Instead, I have learned to ask, “Is your food grown without pesticides?” or “Do you spray anything on your farm?” or “Are you a best practices grower, like without using insecticides or herbicides?” These sorts of questions get me the answers I’m looking for.

I can’t get these answers at the grocery store.

6. Money where it matters.

fm3I’m not sure that many people realize this, but for every dollar we spend on food at the grocery store, only about 15-25 cents of it goes back to the farmer. The other 75-85 cents? Supply chain operations. A few pennies for labor, a couple nickels and dimes for trucks and fuel, and a quarter or two for processing, storage, salesmen, marketing, overall logistics, and distribution. But the farmer’s only get 15-25 cents out of every dollar in this version of reality, and what’s worse, they may never get to interact with the people who will enjoy the fruits of their labor.

In contrast, when you buy produce from a farmer at a farmer’s market, they keep 100% of what you spend (minus front end operational costs, but they also have those in the former model.) So by shopping for produce at a farmer’s market instead of a grocery store, we help to bolster local economy and incentivize more people to grow food closer to where we live. We say with our actions that we support our hard-working neighbors taking on the challenge of farming, of raising clean, fresh, healthier food for the rest of us to consume, and that their time and energy is valued by our society.

7. Having a routine creates life balance and lowers overall stress.

Farmers Market HaulsSunday is my favorite day of the week. Why? Because it’s farmer’s market day! I know that every Sunday, I am going to schedule in at least a half-hour of time (generally between 9am and 2pm) and get every produce item that I think I might want or need for the week with the $40 I have in my pocket. I know that I’m going to get a chance to say “HI!!!” to the same people I love seeing every week, or explore and meet new people and taste new things if I’m on a different side of town. I know that I can ask how many weeks I have left to enjoy Asian Pears, or how many weeks I have until Reed Avocados and apples and oranges and cherries really come into season. I know I can call ahead and make sure that my favorite vendors bring enough mushrooms or chicken or lamb necks for me that week, just for me. I don’t think I’m anyone special to them. Or maybe I am- maybe, a regular, weekly customer IS what is special. And I know that I’m going to have delicious and inspiring foods to eat or play with in the kitchen, all week long, even when I have crappy days at work, or am too tired to cook or pack lunch… that even raw and chopped, most of the food available to me in my fridge and on my shelves needs minimal effort to taste amazing. And that is COOL.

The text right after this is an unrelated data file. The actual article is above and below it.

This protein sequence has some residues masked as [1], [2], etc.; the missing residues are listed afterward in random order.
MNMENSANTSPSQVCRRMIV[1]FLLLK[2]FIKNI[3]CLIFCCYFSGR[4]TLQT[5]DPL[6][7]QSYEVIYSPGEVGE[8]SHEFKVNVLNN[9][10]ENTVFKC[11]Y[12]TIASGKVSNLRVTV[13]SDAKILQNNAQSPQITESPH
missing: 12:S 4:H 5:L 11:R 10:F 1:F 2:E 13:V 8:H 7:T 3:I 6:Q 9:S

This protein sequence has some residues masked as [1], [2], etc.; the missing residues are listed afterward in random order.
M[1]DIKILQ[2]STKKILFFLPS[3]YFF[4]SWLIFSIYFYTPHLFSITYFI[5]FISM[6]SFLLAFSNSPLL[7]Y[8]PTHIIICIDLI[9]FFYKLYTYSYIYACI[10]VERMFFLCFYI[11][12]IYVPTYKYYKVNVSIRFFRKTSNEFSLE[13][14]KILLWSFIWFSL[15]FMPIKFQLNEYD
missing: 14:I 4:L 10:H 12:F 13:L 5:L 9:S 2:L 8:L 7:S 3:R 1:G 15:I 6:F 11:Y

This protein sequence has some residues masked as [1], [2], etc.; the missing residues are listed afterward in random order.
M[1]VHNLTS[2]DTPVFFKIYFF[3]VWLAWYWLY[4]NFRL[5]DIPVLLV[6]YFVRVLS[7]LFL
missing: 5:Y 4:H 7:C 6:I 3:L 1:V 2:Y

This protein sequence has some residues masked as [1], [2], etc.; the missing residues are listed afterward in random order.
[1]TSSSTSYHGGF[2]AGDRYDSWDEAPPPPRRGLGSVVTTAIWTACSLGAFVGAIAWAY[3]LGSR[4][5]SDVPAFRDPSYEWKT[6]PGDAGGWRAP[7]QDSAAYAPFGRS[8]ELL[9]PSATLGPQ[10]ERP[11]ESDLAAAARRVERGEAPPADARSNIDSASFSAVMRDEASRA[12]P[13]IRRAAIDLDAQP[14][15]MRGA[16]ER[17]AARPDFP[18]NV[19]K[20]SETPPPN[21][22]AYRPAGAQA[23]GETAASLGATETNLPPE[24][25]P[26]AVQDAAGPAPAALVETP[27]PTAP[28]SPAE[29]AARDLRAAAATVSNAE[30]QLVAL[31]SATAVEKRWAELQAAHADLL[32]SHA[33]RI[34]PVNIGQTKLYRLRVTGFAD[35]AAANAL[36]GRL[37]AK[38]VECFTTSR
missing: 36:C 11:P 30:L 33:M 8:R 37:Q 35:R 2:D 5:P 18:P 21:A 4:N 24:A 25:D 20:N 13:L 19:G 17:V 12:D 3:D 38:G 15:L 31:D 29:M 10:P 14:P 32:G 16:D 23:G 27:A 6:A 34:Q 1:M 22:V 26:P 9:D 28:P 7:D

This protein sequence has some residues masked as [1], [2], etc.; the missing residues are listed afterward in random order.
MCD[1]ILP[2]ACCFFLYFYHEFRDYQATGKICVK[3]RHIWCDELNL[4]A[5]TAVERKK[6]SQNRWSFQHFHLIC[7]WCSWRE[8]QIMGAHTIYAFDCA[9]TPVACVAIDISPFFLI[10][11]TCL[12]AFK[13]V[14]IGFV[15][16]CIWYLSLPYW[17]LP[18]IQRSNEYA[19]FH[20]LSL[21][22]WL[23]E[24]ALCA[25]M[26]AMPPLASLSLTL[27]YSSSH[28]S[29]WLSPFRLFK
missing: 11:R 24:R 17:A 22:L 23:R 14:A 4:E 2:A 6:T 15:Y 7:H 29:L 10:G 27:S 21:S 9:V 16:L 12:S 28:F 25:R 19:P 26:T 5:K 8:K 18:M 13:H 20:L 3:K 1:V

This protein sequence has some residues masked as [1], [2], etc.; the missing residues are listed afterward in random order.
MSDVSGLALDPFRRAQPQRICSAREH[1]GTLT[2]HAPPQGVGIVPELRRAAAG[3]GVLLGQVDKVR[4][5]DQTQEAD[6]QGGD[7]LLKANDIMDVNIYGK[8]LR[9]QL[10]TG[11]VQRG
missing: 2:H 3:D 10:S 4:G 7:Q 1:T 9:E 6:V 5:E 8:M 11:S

The photo of the produce featured at the top of this article was just under $50 worth of farmer’s market shopping. I don’t know what other people’s weekly food budgets look like before or after they shop, but I find that this amount of fruit and vegetables is generally enough produce to last 2 people at least a week; you can get even more if you don’t succumb to higher dollar items like berries and mushrooms (I am weak, and food is my great pleasure, so I choose to spend my extra dollars here.) I got a little more produce today than I normally do because I’m experimenting with recipes for an event in a few weeks, plus I frequently make food experiments for friends every Sunday or Monday night.

So what did your market hauls look like this week? I want to see and hear all about them!.